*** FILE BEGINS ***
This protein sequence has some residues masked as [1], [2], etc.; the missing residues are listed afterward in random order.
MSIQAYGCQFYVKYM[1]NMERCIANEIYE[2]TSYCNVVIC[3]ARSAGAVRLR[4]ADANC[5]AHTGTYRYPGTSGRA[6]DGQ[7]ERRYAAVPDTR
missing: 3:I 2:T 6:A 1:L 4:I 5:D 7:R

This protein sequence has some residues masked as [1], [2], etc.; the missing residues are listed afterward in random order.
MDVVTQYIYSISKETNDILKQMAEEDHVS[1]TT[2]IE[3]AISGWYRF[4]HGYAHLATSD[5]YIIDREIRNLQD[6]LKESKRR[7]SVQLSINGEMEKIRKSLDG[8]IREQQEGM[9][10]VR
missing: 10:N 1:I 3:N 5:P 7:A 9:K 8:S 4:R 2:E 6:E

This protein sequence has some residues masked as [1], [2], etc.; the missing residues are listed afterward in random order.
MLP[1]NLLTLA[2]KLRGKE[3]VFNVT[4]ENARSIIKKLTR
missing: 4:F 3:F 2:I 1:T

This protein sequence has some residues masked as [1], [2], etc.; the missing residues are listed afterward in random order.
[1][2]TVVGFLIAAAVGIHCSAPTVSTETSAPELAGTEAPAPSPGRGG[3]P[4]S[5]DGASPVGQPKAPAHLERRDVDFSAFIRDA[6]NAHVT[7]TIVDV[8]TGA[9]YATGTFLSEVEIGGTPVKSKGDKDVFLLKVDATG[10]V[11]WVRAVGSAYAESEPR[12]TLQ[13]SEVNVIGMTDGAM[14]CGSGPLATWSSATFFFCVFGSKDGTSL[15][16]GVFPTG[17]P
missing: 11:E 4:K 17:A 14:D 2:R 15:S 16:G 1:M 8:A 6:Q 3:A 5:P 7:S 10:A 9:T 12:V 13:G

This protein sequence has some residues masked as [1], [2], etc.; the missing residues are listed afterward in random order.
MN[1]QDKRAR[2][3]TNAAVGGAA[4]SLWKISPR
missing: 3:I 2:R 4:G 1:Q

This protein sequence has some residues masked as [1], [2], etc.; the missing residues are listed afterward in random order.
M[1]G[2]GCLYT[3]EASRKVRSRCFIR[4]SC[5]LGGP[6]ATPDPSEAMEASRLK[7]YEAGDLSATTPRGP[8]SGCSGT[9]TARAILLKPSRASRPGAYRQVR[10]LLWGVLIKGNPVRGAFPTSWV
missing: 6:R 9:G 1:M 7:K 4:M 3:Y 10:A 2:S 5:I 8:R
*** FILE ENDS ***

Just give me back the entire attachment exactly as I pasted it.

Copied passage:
This protein sequence has some residues masked as [1], [2], etc.; the missing residues are listed afterward in random order.
MSIQAYGCQFYVKYM[1]NMERCIANEIYE[2]TSYCNVVIC[3]ARSAGAVRLR[4]ADANC[5]AHTGTYRYPGTSGRA[6]DGQ[7]ERRYAAVPDTR
missing: 3:I 2:T 6:A 1:L 4:I 5:D 7:R

This protein sequence has some residues masked as [1], [2], etc.; the missing residues are listed afterward in random order.
MDVVTQYIYSISKETNDILKQMAEEDHVS[1]TT[2]IE[3]AISGWYRF[4]HGYAHLATSD[5]YIIDREIRNLQD[6]LKESKRR[7]SVQLSINGEMEKIRKSLDG[8]IREQQEGM[9][10]VR
missing: 10:N 1:I 3:N 5:P 7:A 9:K 8:S 4:R 2:E 6:E

This protein sequence has some residues masked as [1], [2], etc.; the missing residues are listed afterward in random order.
MLP[1]NLLTLA[2]KLRGKE[3]VFNVT[4]ENARSIIKKLTR
missing: 4:F 3:F 2:I 1:T

This protein sequence has some residues masked as [1], [2], etc.; the missing residues are listed afterward in random order.
[1][2]TVVGFLIAAAVGIHCSAPTVSTETSAPELAGTEAPAPSPGRGG[3]P[4]S[5]DGASPVGQPKAPAHLERRDVDFSAFIRDA[6]NAHVT[7]TIVDV[8]TGA[9]YATGTFLSEVEIGGTPVKSKGDKDVFLLKVDATG[10]V[11]WVRAVGSAYAESEPR[12]TLQ[13]SEVNVIGMTDGAM[14]CGSGPLATWSSATFFFCVFGSKDGTSL[15][16]GVFPTG[17]P
missing: 11:E 4:K 17:A 14:D 2:R 15:S 16:G 1:M 8:A 6:Q 3:A 5:P 7:S 10:A 9:T 12:V 13:G

This protein sequence has some residues masked as [1], [2], etc.; the missing residues are listed afterward in random order.
MN[1]QDKRAR[2][3]TNAAVGGAA[4]SLWKISPR
missing: 3:I 2:R 4:G 1:Q

This protein sequence has some residues masked as [1], [2], etc.; the missing residues are listed afterward in random order.
M[1]G[2]GCLYT[3]EASRKVRSRCFIR[4]SC[5]LGGP[6]ATPDPSEAMEASRLK[7]YEAGDLSATTPRGP[8]SGCSGT[9]TARAILLKPSRASRPGAYRQVR[10]LLWGVLIKGNPVRGAFPTSWV
missing: 6:R 9:G 1:M 7:K 4:M 3:Y 10:A 2:S 5:I 8:R